Why Talk About Meaning as Exclusion?

from LogicTutorial .com

Why talk about language, logic and decuction in terms of exclusion? After all, there are both white and black areas in our diagrams, that is, there are both sets of situations that are excluded as being impossible (if the proposition is true) and white areas, situations that might be the case so far as that particular statement is concerned.

Well, one argument for the importance of exclusion, is that (as should be clear from working with the clickable diagrams) that how much we say depends on how much is excluded. The more small areas excluded from consideration, marked off as not being the case, the more has been said. Whereas, the more white areas are left, the less specific our statements. The contradiction, the all black statement, says too much - any statement at all can be deduced from a conclusion, precisely because all possible states of affairs have been excluded. In contrast, the all white statement, the tautology, famously says nothing at all.

Another argument is that once a small area within a Exclusion Diagram has been excluded, once we have accepted as true a proposition that excludes some specific area (or if you like, group of possible worlds) then this area remains excluded, no matter what is said later on, or no matter what may be deduced from whatever propositions are accepted. But this isn't true for white areas. rendering a small area white in one statement doesn't mean that our conclusion will also have that area white. This can be seen from playing with the "Deduction with And" page here.

Here, when I say "areas" or "small areas", I mean the single units of area that make up our diagrams, which are what Wittgenstein called "primitives", each one cell of a truth table describing a statement in propositional logic. So we might call them "primitive areas" of the Exclusion Diagrams.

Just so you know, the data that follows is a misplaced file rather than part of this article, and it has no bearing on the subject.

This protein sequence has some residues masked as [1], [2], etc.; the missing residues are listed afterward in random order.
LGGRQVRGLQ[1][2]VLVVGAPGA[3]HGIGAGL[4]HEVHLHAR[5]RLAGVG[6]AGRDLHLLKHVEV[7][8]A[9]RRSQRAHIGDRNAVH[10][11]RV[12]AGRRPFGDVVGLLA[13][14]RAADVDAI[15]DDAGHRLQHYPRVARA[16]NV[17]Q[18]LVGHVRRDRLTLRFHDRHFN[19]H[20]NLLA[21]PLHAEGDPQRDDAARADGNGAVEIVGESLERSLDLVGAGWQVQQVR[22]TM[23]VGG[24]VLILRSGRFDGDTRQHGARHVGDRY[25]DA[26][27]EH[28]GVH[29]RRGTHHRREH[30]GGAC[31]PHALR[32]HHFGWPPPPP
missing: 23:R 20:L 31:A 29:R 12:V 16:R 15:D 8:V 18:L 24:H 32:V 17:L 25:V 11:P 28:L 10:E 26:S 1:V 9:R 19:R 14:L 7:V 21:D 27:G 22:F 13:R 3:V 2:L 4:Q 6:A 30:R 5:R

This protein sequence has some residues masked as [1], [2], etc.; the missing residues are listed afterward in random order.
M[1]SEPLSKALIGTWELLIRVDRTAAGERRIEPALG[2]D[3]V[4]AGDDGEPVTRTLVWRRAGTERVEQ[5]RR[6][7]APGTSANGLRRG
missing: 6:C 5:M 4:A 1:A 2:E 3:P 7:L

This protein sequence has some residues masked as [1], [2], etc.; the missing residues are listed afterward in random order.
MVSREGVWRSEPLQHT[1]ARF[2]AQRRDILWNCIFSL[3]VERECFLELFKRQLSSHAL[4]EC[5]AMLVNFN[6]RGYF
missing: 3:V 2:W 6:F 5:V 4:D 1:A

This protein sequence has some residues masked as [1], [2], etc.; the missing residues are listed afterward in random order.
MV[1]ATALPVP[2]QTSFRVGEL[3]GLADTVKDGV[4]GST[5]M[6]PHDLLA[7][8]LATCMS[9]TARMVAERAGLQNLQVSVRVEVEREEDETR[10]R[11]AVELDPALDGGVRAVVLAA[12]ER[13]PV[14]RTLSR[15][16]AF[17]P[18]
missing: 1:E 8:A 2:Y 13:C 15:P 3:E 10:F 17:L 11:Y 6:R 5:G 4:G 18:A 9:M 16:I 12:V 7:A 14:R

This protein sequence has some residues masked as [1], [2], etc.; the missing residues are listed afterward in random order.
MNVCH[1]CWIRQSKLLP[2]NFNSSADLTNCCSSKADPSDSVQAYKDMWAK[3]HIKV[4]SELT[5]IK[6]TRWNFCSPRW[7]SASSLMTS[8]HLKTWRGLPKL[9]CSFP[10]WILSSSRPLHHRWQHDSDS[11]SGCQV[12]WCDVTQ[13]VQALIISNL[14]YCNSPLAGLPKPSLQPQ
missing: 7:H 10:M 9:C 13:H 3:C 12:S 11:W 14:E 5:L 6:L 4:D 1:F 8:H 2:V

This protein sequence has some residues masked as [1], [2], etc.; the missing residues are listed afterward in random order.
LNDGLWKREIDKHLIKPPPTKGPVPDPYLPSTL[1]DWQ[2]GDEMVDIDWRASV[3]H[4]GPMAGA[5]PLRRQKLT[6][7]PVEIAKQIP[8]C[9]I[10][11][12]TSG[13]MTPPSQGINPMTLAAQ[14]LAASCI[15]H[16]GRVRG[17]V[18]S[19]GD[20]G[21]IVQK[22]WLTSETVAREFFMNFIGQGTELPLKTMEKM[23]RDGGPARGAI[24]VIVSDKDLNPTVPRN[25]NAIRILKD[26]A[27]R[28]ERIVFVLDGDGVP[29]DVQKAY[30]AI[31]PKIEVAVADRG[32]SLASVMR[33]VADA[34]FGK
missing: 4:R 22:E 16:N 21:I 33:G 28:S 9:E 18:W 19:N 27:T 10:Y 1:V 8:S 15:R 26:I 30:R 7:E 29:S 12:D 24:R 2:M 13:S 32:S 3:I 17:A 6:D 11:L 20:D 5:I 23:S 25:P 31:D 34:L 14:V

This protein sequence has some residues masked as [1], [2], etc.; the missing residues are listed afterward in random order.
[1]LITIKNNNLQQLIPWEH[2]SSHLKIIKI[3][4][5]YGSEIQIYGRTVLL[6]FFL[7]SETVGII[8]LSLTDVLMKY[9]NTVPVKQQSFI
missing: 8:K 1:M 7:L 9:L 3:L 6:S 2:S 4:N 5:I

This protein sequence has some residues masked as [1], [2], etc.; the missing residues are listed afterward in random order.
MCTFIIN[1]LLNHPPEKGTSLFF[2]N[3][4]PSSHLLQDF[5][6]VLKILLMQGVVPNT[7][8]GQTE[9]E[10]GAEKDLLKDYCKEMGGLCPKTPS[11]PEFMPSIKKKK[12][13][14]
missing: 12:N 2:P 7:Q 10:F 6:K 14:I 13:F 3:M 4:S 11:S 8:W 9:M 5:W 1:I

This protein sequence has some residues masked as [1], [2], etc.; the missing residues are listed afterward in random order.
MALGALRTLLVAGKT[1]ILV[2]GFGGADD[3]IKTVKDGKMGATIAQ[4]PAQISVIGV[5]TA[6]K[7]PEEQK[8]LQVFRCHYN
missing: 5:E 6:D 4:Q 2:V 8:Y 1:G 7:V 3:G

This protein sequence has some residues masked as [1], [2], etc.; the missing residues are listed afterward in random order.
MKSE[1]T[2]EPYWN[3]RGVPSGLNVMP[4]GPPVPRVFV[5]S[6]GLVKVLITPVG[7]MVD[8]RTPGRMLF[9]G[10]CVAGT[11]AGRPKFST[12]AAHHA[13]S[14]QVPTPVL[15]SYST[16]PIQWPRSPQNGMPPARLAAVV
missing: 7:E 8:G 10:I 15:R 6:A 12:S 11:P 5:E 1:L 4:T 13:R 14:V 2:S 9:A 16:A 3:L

If the principle that meaning is always by exclusion has significance for language and logic, determining their underlying structure, is this how are minds work? Not necessarily, as I'll discuss in the next page. The internal workings of computers bear a very close relationship to formal logic because they are an outgrowth of studies of formal logic, and of the work of Boole, Peano and Russell in reducing Arithmetic to formal logic. A philosopher who understood that work was an essential part of the team that designed the physical "logic circuits" that made up the first computer, ENIAC, and logicians were also important in designing Britian's slightly earlier computer. But humun brains aren't computers. Everything we know about how human brains work, and how they approach problems suggests that they work by association, rather than symbolic deduction, and that neural networks aren't much like the individual logic circuits that are fundamental to computers.

It's fair to say then, that language is vastly simpler than human thought, merely the best tool we have to convey some parts of our thoughts and experience. Logic is much simpler still than human language, in keeping with the Western tradition of analysis that goes back to Galileo and to Descartes' "Discourse on Method", it is a tool of analysis, allowing us to break the very complex phenomenon of human language down to components so simple that they can be studied. Enquiry has to begin somewhere, and for logicians, the exact study of language begins with the (somewhat artificial, but precise) definition and examination of the use of only a very few words abstracted from language such as "and" "or" "not" and "then", and what follows from that.

To quote Joseph Campbell, "Words are always qualifications and limitations."

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